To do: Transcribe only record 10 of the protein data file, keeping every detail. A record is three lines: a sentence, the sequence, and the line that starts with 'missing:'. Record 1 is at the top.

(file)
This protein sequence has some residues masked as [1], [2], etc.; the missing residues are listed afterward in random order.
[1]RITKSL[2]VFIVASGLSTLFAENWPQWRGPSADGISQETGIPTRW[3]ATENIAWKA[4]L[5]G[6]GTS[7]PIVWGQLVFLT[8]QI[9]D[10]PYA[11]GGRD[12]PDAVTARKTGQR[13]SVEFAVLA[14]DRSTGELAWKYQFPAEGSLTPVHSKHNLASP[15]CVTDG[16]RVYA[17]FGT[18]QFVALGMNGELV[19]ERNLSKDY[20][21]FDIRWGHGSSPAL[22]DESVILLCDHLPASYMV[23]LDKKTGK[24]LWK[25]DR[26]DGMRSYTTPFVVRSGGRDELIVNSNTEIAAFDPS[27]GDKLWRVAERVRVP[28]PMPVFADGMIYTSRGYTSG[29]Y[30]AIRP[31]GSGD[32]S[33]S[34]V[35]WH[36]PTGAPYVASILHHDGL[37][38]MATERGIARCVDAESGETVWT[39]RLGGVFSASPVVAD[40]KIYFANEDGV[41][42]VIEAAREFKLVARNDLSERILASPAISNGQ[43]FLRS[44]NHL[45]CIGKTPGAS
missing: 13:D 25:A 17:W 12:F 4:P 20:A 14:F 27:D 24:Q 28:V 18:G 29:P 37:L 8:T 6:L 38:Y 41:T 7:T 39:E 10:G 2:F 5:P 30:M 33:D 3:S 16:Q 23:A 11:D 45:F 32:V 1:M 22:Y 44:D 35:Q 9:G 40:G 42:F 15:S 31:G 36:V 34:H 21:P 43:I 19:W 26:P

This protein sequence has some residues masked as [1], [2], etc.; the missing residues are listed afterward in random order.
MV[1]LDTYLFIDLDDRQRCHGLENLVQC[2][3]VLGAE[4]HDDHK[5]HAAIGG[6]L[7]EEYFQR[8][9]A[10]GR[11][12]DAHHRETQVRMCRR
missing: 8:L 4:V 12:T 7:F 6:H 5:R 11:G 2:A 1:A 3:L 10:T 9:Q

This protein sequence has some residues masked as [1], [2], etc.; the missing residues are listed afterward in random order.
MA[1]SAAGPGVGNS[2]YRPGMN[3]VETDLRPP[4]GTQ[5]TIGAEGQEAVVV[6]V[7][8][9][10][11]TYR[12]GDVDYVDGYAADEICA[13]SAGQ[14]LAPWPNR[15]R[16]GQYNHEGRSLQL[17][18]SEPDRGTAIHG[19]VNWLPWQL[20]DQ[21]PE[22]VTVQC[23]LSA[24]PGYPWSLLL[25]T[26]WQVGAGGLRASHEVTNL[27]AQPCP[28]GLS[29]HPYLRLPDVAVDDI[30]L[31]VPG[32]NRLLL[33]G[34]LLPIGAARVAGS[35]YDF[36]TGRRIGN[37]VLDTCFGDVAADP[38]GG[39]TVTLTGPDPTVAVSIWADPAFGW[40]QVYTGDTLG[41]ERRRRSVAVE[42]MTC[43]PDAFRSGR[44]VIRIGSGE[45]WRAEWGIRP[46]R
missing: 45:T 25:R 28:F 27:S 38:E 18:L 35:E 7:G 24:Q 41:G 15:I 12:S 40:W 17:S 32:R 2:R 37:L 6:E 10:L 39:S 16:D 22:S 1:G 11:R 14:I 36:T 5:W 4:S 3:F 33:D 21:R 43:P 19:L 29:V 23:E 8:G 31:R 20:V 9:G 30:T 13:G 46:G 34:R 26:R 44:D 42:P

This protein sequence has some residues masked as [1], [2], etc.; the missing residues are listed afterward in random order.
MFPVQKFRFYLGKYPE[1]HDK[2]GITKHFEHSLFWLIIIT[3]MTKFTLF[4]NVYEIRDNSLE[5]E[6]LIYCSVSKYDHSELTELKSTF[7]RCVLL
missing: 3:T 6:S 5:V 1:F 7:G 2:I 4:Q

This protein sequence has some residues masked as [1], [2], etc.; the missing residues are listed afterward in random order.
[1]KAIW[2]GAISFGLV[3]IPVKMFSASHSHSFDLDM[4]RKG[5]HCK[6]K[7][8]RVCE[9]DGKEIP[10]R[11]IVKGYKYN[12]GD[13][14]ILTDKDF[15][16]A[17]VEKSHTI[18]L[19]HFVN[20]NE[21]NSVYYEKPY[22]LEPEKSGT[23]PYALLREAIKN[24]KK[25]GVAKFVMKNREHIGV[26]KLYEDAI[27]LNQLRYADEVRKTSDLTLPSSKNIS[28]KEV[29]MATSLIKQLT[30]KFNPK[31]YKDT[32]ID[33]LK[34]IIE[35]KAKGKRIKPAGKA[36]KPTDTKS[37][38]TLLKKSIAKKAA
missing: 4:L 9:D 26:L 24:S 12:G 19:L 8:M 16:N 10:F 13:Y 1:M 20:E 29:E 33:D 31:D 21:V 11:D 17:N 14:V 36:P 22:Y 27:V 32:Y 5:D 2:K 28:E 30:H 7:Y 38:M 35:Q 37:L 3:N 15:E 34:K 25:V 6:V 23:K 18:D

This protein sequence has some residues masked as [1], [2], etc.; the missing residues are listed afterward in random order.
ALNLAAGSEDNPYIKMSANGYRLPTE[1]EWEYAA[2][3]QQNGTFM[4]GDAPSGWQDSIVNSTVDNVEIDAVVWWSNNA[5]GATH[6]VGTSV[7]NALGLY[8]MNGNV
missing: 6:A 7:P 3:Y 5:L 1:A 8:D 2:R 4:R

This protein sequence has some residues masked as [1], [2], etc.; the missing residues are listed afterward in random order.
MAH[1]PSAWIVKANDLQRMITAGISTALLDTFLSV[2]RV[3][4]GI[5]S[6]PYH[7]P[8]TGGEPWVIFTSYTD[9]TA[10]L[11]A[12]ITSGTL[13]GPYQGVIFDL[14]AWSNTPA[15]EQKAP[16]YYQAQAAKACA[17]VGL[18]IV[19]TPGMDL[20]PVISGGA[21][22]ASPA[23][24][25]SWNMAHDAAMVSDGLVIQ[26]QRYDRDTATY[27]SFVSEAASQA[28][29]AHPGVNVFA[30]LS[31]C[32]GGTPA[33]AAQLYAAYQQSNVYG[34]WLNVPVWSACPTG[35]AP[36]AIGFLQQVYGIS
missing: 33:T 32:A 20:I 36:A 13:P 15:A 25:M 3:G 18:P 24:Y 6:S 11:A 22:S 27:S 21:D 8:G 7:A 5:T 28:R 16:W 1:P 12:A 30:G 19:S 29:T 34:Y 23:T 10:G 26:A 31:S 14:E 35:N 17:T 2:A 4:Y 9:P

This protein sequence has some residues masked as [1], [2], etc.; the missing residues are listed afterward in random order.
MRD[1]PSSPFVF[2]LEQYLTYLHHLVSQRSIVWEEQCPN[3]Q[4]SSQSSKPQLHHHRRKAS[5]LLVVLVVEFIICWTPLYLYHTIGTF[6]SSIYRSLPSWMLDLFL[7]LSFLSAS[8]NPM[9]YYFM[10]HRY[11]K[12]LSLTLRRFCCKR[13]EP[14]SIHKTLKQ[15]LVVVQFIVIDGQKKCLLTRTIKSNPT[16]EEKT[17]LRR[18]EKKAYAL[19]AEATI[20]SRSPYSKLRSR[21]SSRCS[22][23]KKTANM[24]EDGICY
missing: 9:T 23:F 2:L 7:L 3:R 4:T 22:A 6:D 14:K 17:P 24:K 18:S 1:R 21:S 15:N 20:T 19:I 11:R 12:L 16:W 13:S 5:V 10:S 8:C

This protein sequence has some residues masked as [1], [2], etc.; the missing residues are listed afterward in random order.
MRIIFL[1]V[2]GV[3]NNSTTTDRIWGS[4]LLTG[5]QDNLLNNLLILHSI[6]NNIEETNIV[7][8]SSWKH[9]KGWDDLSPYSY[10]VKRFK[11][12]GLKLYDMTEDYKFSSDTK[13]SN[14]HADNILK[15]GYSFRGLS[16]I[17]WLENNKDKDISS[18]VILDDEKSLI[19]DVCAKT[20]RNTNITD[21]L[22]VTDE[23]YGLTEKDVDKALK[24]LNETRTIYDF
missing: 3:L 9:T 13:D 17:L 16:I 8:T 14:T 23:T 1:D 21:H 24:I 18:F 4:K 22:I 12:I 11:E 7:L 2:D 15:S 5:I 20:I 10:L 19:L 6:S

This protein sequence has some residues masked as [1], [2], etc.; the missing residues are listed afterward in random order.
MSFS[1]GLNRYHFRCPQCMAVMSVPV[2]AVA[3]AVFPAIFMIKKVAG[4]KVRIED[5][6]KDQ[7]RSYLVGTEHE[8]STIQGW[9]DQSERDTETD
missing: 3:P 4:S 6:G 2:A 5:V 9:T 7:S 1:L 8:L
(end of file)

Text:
This protein sequence has some residues masked as [1], [2], etc.; the missing residues are listed afterward in random order.
MSFS[1]GLNRYHFRCPQCMAVMSVPV[2]AVA[3]AVFPAIFMIKKVAG[4]KVRIED[5][6]KDQ[7]RSYLVGTEHE[8]STIQGW[9]DQSERDTETD
missing: 3:P 4:S 6:G 2:A 5:V 9:T 7:S 1:L 8:L